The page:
Blogs: Think about the standards that could be addressed through blogging:

  • Write arguments to support claims
  • Write informative/explanatory texts
  • Produce clear and coherent writing
  • Use technology, including the Internet, to produce and publish writing and to interact and collaborate with others
  • Write routinely

Create a common rubric for blogs that are used across the curriculum and send the message that good writing is important in all disciplines. In Language Arts students might choose a favorite interest to blog about while in science they might be blogging on energy use. Barbara suggests giving  these tools a try:

Twitter: 140 characters to deliver a clear, succinct, and cogent message!  Challenge students to use precise vocabulary in well written sentences that exhibit evidence to backup the main idea of the sentence.

  • In Language Arts, they assume the persona of a character in a play or novel. They will have to read closely to capture the essence of the character’s personality, attitudes, and beliefs.
  • In Social Studies, Ben Franklin or Harriet Tubman or Alexander the Great or Liliʻuokalani come alive through Twitter to comment on contemporary events.  The Tweets must be substantive and accurate.
  • In Math, students summarize a math concept or give a real life application.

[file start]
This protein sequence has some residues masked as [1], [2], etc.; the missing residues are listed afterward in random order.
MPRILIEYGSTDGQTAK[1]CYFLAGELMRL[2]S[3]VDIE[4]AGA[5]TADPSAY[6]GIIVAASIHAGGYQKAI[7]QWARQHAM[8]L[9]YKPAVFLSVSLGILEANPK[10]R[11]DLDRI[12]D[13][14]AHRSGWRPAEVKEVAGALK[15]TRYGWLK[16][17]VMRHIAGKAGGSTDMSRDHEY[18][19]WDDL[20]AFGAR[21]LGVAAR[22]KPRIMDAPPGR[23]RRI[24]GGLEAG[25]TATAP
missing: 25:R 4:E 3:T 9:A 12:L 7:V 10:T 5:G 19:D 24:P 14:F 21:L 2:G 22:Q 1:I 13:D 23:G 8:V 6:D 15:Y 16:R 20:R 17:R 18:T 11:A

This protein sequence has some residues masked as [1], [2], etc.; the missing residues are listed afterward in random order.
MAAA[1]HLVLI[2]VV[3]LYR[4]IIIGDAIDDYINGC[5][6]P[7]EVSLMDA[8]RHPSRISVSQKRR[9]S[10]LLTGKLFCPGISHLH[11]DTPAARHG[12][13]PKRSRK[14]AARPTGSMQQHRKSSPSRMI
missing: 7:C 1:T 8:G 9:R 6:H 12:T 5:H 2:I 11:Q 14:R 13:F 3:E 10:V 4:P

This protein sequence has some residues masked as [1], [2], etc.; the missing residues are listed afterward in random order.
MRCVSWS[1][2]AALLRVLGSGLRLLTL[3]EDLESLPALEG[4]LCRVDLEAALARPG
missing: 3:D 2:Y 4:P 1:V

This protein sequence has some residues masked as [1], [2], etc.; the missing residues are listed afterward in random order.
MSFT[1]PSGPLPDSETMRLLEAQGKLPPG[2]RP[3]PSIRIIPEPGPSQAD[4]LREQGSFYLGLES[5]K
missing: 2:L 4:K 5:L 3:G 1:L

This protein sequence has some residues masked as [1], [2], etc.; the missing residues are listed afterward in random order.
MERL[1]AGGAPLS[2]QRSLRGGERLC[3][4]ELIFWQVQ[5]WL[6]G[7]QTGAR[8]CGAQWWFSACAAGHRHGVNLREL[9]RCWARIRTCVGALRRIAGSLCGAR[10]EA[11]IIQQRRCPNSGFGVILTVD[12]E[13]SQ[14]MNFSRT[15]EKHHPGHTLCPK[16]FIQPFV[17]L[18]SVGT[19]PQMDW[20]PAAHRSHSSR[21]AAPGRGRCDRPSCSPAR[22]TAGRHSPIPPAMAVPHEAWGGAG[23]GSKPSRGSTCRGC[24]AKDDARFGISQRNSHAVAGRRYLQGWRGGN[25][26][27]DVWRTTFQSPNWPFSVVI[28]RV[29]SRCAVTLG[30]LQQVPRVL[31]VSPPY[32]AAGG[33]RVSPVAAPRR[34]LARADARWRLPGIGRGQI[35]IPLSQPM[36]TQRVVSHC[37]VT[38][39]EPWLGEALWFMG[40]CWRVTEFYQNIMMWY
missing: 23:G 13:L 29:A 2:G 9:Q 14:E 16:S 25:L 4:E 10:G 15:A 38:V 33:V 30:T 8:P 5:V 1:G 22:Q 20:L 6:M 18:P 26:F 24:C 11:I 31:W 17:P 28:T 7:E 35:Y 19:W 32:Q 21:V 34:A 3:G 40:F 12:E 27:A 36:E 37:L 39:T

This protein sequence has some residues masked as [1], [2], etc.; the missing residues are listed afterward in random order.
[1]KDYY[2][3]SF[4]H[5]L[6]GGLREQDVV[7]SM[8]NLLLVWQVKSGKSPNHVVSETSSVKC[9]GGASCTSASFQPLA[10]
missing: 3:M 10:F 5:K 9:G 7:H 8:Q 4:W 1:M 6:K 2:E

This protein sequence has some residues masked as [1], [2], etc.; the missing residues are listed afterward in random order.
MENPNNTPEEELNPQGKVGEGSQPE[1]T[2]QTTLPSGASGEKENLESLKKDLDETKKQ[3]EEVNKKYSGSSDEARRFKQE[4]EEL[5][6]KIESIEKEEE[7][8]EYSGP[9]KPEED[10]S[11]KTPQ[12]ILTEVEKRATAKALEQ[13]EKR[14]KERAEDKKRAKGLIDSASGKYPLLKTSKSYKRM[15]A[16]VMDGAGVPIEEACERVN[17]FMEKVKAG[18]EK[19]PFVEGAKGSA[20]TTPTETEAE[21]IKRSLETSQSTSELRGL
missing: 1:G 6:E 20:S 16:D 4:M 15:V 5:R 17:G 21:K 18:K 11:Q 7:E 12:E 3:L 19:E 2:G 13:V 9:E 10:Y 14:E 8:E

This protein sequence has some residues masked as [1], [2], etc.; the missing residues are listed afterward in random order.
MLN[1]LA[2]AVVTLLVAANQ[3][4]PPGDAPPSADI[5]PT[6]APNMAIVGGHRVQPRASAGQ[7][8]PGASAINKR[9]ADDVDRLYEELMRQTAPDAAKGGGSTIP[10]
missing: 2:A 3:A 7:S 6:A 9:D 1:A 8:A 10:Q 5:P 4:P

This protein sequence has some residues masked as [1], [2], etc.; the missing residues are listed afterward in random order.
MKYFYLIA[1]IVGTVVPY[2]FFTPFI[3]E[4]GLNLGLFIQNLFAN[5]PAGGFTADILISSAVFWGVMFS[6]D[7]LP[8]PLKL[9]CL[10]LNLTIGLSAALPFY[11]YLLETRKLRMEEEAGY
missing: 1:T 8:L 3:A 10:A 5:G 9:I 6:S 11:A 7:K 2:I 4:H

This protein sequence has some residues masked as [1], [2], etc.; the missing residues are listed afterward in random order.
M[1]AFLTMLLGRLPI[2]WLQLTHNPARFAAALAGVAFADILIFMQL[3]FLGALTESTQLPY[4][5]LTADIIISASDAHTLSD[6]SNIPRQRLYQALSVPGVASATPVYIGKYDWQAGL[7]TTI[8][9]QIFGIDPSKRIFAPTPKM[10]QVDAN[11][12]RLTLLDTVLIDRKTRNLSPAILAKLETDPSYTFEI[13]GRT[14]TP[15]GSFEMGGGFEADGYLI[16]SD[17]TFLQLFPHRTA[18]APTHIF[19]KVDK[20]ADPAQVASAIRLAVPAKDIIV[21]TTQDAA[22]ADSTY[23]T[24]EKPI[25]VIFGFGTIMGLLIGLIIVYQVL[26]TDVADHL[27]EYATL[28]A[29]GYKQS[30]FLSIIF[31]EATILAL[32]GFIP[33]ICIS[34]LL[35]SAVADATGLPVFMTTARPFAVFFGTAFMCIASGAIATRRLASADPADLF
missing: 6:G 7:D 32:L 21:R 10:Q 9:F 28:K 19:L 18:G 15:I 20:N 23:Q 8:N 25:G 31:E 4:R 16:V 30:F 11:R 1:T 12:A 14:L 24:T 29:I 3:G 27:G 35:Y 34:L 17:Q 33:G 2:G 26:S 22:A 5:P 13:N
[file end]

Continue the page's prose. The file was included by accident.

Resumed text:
• In Science, they assume the role of a white blood cell that has just spied an invading bacterium–what is the plan of action?

Publishing Research Projects online; At any given moment, thousands of middle grades students are involved in a research project somewhere in the country. The Common Core writing standards clearly address this type of endeavor:

  • Write informative/explanatory texts
  • Write arguments to support claims
  • Conduct short as well as more sustained research projects based on focused questions, demonstrating understanding of the subject under investigation.
  • Gather relevant information from multiple print and digital sources, assess the credibility and accuracy of each source, and integrate the information while avoiding plagiarism.
  • Draw evidence from literary or informational texts to support analysis, reflection, and research.
  • Use technology, including the Internet, to produce and publish writing and to interact and collaborate with others.

A team that develops a systematic approach to research spanning the year and content areas will be effective in helping their students meet these standards.  There are a lot of research projects online — the good, bad, and the ugly — to have students review as they begin to develop criteria for exemplary work. Publishing them online will once again provide authentic audiences who will give feedback to the students when their information is not accurate or their arguments not soundly developed.  Here are some possibilities for finding models of research writing and places to publish student work: